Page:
(C# && SSPI && VMWARE®) == PITA

Yesterday I met a formidable adversary.  Turns out that SSPI and VMWARE had been waiting for me in the alley.  I needed to figure out how to login to the host server using the VMWARE api.  The challenge was the lack of first class support for SSPI in C# (At least I couldn’t find it).

images (1)

Some backstory:

We are writing integration tests to exercise our integration with the Kafka cluster.  Being the trendy guy that I am, I created a dockerfile that built a CentOS image  with a standalone Kafka.  I felt like I was floating on air (ok that was a bit much).  Anywho, we had been running our tests with the docker image when someone decided to tell Dev/Ops.

As expected, sharing our new awesome was another trap.  After a lot of (not fun) discussion, we came to an agreement that they will build us images on VMWARE that we can control the setup and teardown.  It really didn’t matter to me as long as we had some image that is clean when started and it seems like it will be delivered.

Luckily the guy that I was working with in Dev/Ops is cool and was willing to get some bare bone images created so that we can start creating the test harnesses.  And… this is where it went sideways.

I put on my hard hat and started to dig in.  I was at the top of my game!  My google skills were strong so I set out on the hunt for that needle.  I found lots of examples, as usual, but all of the examples did not work.  If you search for C# and SSPI you will get a million examples of a class called SSPIHelper.  When I sought out that mystical class, I found that it was internal in the BCL.  I found other references to some PInvoke imports, but I wasn’t interested in that.  Did I mention that I am lazy?

Finally I came across a sample application nuget package that was developed by Microsoft. After finding some information on how that is used, I had a starting point.  The end goal here is to get a token.

var clientCredential = new ClientCredential(Credential.Package.NTLM);
var clientContext = new ClientContext(clientCredential, 
"", ClientContext.ContextAttributeFlags.None);
var token = Convert.ToBase64String(clientContext.Token);

The next order of business is to start to use the VMWARE SDK to connect to the environment. We need to use the VimClient and get a session to connect to the server.

var client = new VimClient();
client.Connect(host, CommunicationProtocol.Https, 443);
var sessionManager = new SessionManager(client, client.ServiceContent.SessionManager);

This gets us ready to login, but I want to point out some silliness.  If you look above at the input parameter for the SessionManager class you might see something strange.  It takes a VimClient instance and the SessionManager that is attached to the VimClient.  I am curious why they didn’t just use the client instance and then inside the constructor access the field on the client, but Judge lest ye be judged.

Ok, now that we have a populated SessionManager, we can call it’s LoginBySSPI method.  The input to the LoginBySSPI is the token that we created above and a locale.  Using the token that we created earlier:

sessionManager.LoginBySSPI(token, "en");

I thought at this point I was solid, but it turns out that this will throw an exception, VimException.  When we  get this on the first try, we need to inspect the FaultMethod and see if it is a SSPIChallenge.  This is a normal part of the security negotiation.  It has a property, when you cast it out, that is the server token that it is responding with.  I will save you the brainache, but this is the token that you need to reseed your client with.  Once you have it, you can call LoginBySSPI again with the new token;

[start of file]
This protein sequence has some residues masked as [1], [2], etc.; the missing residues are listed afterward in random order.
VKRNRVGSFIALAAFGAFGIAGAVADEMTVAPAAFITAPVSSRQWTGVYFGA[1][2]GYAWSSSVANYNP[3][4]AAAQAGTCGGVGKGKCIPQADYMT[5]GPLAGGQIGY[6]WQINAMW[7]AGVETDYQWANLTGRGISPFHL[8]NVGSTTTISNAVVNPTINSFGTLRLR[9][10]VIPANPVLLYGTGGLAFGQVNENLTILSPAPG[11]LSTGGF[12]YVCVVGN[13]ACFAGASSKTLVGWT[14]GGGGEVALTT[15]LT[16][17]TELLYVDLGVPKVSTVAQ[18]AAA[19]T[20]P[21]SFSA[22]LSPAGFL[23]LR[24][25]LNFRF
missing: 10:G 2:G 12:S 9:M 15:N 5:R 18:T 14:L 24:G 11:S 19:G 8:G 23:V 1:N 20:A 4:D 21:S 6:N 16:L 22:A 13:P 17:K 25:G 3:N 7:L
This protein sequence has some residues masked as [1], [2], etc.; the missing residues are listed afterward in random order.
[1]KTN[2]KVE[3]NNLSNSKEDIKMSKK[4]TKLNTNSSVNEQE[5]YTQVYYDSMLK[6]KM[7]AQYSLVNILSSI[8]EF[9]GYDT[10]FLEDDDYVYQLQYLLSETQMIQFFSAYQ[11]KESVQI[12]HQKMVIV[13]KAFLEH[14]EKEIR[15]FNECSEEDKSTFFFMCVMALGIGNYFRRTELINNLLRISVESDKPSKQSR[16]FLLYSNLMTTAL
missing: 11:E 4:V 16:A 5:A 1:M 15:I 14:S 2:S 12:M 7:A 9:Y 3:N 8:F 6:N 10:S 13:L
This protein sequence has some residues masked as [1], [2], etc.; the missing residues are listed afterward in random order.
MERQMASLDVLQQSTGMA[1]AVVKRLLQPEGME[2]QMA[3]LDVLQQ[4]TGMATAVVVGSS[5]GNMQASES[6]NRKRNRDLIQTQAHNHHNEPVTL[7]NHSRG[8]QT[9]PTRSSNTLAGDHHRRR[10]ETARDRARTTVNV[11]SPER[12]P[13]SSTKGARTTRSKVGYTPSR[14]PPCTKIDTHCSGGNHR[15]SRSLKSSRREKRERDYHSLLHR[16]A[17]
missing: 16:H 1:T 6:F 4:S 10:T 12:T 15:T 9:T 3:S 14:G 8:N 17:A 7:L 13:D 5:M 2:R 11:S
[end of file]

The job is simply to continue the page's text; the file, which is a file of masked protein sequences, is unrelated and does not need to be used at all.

token = ((SSPIChallenge)ex.MethodFault).Base64Token;
clientContext.Initialize(Convert.FromBase64String(token));
token = Convert.ToBase64String(clientContext.Token);
sessionManager.LoginBySSPI(token, "en");

Side bar:  I could have chosen to use the regular login with user name and password.  Since this will be running from a developers desk and the build machine, storing a single user name and password seems like a bad practice.

Now that you have an authenticated session, you can start to interact with the vm environment and do cool things like inspect all of the vm’s that are on the host that you connected to above.  The following will grab all of the vm’s that exist.

IList<VirtualMachine> vms = vimClient
.FindEntityViews(typeof(VirtualMachine), null, null, null)
ConvertAll(r => r as VirtualMachine).ToList();

When you put it all together this is what you get.

var credential = new ClientCredential(Credential.Package.NTLM);
var context = new ClientContext(credential, "", ClientContext.ContextAttributeFlags.None);
var token = Convert.ToBase64String(context.Token);
var client = new VimClient();
client.Connect(host, CommunicationProtocol.Https, 443); 
var sessionManager = new SessionManager(client, client.ServiceContent.SessionManager);

var isUnauthenticated = true;
while (isUnauthenticated)
{
     try
     {
           sessionManager.LoginBySSPI(token, "en");
           isUnauthenticed = false;
     }
     catch (VimException ex)
     {
           if (ex.MethodFault is SSPIChallenge)
           {
                token = ((SSPIChallenge)ex.MethodFault).Base64Token;
                context.Initialize(Convert.FromBase64String(token));
                token = Convert.ToBase64String(context.Token);
           }
           else if (ex.MethodFault is SystemError)
           {
                throw;
           }
        }
     }
}

I hope that this helps someone.  If you have a question or I wasn’t clear, shoot me a comment and I will try to help you!  Cheers

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